DIY Roofing: Not for the faint of heart

Two weekends ago we re-roofed the shed/detached two car garage with shingles we bought from the roofers who re-roofed the house before we bought it.  The house’s shingles were just 11 years old when they needed to be replaced because of ice damming.  The shed has 35 year old shingles so they really needed to be replaced.   Friday the dumpster was delivered and we drove around picking up the supplies we would need including tar paper and roofing shovels.  Then on Saturday morning Flannel Man and I started the tear off.  The day sort of went like this…

 

Flannel Man starts tearing off his first shingle and I document the momentous occasion. 

 

Flannel Man shoots me this “why are you taking pictures instead of helping me” glare.

 

Whoa, settle down Flannel Man it’s only 10 am! 

Yay! The first shingle is off!

 

Then I put down the camera and start helping tear off shingles.  FM catches this shot when he gets off the roof to go get more water:

 

Then it starts getting hot and FM decides that he wants to run for GQ Roofer of the Year…I can’t believe I’m posting this but it shows our personality and how we have fun even while we’re roofing.  But really it’s because FM forgot the address of this blog so he’ll probably never see this.

 

Stop starring ladies he’s all mine.  You gotta admit though he’s got decent biceps for a guy whose rib cage is showing. 

 

Whoops, there’s that look again. I better get back to work.

Anyway, we get the entire roof ripped off including all of the tar paper and nails.  Then as we started looking forward to getting off the hot roof Papa Flannel shows up and we get a head start on laying down the shingles.  By 6:30pm we had half the roof done and we quick laid down tar paper on the other side incase it rains overnight.  It was a very long tiring day.  We went from 10am to 6:30pm with only water and bathroom breaks.  Yup, there’s no such thing as a lunch* break when your husband eats one meal a day.  Which explains his visible rib cage in the previous picture. 

Three people were the perfect number of people to work on this size roof (900 sf).  We had one person working the nail gun, one person feeding the nailer shingles, and the last person worked finishing up the edges and nailing the shingles by hand.  For the most part I was the shingle supplier, FM was the nailer, and Papa Flannel was the finisher.  This is not to say I didn’t use the nail gun ‘cause like Liz I’m a powertool wielding badass but FM is horrible at thinking ahead which is the whole point of having a shingle supplier.  I would bring the shingle over, FM would get it placed perfectly, and I would help hold it down while he nailed it.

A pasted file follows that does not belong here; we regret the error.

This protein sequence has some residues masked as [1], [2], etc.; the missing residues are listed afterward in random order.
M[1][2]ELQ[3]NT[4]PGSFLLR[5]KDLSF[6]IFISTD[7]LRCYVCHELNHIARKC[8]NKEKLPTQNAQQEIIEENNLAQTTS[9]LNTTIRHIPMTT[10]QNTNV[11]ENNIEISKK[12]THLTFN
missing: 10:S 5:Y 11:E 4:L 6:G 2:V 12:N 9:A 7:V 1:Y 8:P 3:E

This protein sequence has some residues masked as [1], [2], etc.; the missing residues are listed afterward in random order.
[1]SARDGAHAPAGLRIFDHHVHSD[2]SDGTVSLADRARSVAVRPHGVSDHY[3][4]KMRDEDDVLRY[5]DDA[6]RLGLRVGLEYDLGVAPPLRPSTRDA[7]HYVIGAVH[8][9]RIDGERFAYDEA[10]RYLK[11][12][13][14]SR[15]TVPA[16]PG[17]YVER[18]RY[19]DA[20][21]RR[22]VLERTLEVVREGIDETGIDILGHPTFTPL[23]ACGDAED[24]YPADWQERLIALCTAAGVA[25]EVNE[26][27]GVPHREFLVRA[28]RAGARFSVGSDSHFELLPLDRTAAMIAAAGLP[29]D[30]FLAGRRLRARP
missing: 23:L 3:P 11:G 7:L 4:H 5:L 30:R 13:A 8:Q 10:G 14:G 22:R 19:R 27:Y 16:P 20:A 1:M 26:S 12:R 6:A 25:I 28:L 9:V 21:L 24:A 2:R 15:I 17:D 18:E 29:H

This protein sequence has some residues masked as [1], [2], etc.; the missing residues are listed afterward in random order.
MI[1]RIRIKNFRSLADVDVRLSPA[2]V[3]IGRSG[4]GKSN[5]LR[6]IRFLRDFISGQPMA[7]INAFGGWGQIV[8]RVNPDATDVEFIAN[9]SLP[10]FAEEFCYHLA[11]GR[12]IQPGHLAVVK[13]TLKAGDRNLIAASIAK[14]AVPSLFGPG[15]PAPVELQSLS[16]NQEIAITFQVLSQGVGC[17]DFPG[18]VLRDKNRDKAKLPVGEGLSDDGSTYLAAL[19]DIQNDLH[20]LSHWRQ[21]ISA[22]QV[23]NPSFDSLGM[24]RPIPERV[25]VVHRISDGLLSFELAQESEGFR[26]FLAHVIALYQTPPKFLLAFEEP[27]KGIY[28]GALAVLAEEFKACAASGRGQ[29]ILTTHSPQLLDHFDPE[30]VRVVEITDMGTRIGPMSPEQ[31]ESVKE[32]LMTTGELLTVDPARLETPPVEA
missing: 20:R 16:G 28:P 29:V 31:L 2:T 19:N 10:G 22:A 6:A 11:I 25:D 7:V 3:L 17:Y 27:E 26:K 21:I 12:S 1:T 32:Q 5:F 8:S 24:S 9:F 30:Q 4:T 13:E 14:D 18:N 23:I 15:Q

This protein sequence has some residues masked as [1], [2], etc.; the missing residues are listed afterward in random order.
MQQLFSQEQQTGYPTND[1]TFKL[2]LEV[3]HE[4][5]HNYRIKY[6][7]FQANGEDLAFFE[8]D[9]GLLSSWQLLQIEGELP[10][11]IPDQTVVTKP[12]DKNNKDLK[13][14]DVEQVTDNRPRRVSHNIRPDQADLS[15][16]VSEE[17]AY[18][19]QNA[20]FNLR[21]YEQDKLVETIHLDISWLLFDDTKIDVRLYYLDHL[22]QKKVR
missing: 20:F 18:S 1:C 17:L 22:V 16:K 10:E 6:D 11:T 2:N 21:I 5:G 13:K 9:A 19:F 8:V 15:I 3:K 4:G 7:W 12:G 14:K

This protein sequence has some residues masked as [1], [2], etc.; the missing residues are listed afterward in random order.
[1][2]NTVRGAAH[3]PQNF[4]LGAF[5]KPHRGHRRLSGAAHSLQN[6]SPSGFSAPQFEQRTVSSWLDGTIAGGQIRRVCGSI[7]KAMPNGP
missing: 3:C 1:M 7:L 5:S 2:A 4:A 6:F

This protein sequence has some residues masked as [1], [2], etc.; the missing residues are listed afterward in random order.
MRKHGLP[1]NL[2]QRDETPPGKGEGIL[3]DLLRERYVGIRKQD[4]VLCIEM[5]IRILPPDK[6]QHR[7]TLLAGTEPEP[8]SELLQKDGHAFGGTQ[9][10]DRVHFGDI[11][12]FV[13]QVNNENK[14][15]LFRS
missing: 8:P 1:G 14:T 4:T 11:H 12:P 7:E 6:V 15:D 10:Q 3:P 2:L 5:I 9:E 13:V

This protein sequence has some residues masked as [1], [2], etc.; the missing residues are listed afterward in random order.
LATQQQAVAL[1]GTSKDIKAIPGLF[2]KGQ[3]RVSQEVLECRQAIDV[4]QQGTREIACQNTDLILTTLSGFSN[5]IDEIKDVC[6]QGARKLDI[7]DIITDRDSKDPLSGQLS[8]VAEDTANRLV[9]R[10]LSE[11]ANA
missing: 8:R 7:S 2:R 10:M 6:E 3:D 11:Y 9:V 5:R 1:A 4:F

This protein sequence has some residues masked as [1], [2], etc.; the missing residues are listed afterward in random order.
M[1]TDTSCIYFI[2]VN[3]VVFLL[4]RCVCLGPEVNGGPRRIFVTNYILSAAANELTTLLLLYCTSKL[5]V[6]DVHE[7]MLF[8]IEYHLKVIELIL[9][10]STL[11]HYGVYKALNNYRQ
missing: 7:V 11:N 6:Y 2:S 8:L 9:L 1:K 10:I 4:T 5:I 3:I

Meanwhile, Papa Flannel would start the staggered rows on one end and finish up the rows on the other end. 

 

As the supplier I had to sit on the hot tar all day and hold myself up with my hands.  The shingle rocks would get in my gloves and by the end of the day my hands were rubbed raw.  Oh, and this is what it looks like when you sit on tar paper all day:

 

I can’t believe I just posted that. 

The next day we started bright and early at 9:30am (keep in mind FM doesn’t usually get up until 3pm) in an attempt to beat the heat.  Well that didn’t work out so well.  It was hottest day of the year so far, the sun was shining on that side of the roof in the morning, and unlike the day before there was absolutely no wind.  We finally finished up shingling the other side and the peak at 1pm that afternoon.  Those 3 ½ hours were 10 times worse than the 8 ½ hours the day before.

That day we were also visited by a mother bird who had built her nest on the motion detector lights right below the roof we were nailing into.  She spent the day dive bombing us and yelling at us for getting so close to her kids. 

 

The final product ended up looking really good.  I gotta say these slate colored architectural shingles are very pretty as far as shingles go.  They give a nice amount of depth and now the shed’s roof matches the house’s new roof. 

 

I’m working on a DIY roofing tips post for those of you brave enough to try it out yourselves. It can be very cost effective and it is relatively easy so almost anyone can do it.  You just need a weak mind and a strong back.

 

 
*FM does actually have a “lunch” break but it’s at 8pm because he works second shift.

 

 

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3 Responses to “DIY Roofing: Not for the faint of heart”


  1. 1 kitliz June 14, 2008 at 2:47 am

    What an awesome bit of land you have there. It looks gorgeous! Nice job on the roof work, also. I do like the look of those shingles.


  1. 1 Our Secret Weapons « 3 acres & 3000 square feet Trackback on June 16, 2008 at 5:17 pm
  2. 2 2008 Acomplishments & 2009 Goals « 3 acres & 3000 square feet Trackback on January 22, 2009 at 5:05 am

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This is the story of two twenty something newlyweds who are learning to adjust to life in their first house, a 1973 fixer-upper.
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